Washington: US does not want India to shut
down its consulates in Afghanistan and recognizes that New
Delhi has a role in the war-torn country and in the dialogue
about the future of the nation, top Obama officials have said.
"No," the Deputy National Security Advisor for Strategic
Communication, Ben Rhodes, told a group of Indian reporters at
a special White House briefing, when asked if Washington is
planning to push India to close its consulates in Afghanistan
as being demanded by Pakistan.
"We do not view these things through that kind of prism.
With regard to Afghanistan, we believe that there is a
role for the international communities are playing and the
countries of the region are playing supporting stability in
India has played a constructive role through its
development assistance," Rhodes said.
Besides, the capital Kabul, India has consulates in
eastern provinces of Jalalabad and Kandahar and in the western
province of Herat.
"We have long made clear our support for India`s
contributions in Afghanistan," the Under Secretary of State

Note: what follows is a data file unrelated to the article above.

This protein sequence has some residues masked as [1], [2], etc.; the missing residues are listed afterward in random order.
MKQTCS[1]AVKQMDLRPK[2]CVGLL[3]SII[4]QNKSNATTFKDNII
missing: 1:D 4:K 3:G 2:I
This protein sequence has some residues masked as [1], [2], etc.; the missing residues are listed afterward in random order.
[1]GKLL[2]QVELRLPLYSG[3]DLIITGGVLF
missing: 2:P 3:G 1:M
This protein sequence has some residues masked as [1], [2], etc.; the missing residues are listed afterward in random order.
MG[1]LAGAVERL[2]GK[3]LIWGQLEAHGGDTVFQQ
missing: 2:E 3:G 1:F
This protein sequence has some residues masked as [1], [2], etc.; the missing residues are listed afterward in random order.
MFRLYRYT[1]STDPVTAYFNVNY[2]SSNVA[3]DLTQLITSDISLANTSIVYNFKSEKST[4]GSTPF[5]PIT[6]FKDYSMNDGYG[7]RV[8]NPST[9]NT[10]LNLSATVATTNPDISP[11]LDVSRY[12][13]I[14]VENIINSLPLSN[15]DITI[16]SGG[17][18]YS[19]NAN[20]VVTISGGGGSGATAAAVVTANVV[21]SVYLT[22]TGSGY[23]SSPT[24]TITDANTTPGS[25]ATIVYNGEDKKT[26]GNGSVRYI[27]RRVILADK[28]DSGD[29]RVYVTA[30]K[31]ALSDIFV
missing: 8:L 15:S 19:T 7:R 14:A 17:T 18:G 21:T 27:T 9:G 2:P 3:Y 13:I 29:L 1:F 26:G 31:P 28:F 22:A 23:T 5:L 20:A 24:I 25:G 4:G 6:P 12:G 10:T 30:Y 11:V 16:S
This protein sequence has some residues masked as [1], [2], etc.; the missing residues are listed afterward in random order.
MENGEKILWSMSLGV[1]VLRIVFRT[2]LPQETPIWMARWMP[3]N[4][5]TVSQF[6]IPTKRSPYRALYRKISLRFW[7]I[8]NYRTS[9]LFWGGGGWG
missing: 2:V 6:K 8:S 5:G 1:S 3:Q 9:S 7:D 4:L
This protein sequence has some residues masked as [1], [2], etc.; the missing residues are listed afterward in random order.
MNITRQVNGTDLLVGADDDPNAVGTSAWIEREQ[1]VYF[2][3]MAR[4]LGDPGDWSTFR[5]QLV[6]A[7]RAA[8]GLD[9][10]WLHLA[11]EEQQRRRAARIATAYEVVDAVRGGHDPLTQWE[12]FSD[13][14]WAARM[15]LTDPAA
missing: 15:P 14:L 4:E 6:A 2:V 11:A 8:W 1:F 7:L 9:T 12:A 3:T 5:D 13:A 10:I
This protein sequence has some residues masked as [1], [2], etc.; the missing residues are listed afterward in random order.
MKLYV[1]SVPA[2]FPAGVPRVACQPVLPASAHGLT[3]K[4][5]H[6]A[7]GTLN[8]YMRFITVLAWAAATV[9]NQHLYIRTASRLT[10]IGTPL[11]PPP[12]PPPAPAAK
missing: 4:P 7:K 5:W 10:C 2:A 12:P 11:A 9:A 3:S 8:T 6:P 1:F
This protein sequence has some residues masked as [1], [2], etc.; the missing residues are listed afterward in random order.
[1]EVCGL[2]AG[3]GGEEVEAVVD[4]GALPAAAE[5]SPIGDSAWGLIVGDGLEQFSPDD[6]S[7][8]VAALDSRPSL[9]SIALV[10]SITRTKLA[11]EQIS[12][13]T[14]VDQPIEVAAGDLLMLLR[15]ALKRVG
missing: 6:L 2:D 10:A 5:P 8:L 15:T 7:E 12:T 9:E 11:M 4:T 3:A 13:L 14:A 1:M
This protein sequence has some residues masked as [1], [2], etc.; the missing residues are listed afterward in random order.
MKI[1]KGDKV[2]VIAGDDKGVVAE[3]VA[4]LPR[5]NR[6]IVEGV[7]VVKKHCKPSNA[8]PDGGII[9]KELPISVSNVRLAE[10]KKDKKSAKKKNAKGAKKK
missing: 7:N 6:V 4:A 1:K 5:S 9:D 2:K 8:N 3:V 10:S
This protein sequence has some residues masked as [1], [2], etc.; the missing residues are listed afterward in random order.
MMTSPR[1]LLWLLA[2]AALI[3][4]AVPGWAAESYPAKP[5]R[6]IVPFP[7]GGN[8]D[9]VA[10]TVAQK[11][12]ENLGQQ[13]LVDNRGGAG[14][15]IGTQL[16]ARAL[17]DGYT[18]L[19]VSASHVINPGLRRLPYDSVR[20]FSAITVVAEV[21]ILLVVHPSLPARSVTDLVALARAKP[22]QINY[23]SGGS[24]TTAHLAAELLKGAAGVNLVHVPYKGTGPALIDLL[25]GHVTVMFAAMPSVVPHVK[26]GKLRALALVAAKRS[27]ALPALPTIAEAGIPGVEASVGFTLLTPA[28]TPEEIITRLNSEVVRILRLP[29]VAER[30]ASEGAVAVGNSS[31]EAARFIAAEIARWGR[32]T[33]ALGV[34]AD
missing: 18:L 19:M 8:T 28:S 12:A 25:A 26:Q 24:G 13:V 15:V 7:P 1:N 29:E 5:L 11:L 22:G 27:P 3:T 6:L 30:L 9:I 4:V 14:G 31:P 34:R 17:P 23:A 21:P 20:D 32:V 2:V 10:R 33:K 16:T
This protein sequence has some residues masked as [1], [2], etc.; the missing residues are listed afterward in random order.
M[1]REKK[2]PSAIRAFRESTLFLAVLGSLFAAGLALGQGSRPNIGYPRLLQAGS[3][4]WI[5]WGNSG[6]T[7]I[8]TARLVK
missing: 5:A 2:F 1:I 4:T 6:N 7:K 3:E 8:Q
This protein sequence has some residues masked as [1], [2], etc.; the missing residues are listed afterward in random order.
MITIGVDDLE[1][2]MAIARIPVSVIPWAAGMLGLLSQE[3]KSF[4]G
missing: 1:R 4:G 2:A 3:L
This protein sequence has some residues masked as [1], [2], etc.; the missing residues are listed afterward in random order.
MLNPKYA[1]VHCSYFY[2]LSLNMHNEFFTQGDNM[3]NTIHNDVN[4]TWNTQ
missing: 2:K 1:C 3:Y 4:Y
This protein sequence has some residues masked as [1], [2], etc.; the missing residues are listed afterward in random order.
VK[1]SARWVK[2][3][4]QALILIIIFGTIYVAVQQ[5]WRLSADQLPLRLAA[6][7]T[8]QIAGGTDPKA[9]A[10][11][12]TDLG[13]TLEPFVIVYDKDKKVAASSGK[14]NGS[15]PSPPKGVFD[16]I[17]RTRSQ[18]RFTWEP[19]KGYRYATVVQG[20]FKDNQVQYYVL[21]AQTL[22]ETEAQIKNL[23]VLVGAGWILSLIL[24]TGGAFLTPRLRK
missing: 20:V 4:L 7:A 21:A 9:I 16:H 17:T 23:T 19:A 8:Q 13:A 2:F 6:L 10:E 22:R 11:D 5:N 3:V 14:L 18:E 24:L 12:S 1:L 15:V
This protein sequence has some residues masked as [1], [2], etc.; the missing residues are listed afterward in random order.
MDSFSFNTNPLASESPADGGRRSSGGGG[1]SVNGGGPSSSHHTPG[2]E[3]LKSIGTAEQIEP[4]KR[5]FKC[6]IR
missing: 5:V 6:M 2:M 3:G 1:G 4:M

for Political Affairs, Bill Burns, said in another White House
briefing earlier in the day.
"India has contributed something like USD 1.3 billion
worth of development assistance in agriculture and other areas
over the last eight or nine years in Afghanistan -- at some
cost, because there have been Indian workers who have lost
their lives during that period," he said.
"So we not only recognize but support the kind of role
that India has been playing in supporting development in
Afghanistan," Burns said.
"We see India has having played an important role (in
Afghanistan). We believe that India has played and can
continue to play a constructive role. We share the interest in
stability in the region. We share an interest in
counter-terrorism," the Deputy National Security Advisor for
Strategic Communication, Ben Rhodes said.
"We share an interest in stable Afghanistan that does not
provide safe haven for terrorist groups and I think they
(India) will be a key part of some of the talks that we have
as we move forward with our strategy to provide more resource
to break the momentum of the Taliban and build the capacity of
the Afghan government," Rhodes said.
"We see as a constructive partner in those efforts and we
want to make sure that India is a part of our dialogue about
the future of the region," he said.
Geoffrey Pyatt, State Department Principal Deputy
Assistant Secretary for South Asia said the US sees India as a
very positive force in Afghanistan and expects that the
discussion would continue during the President`s visit.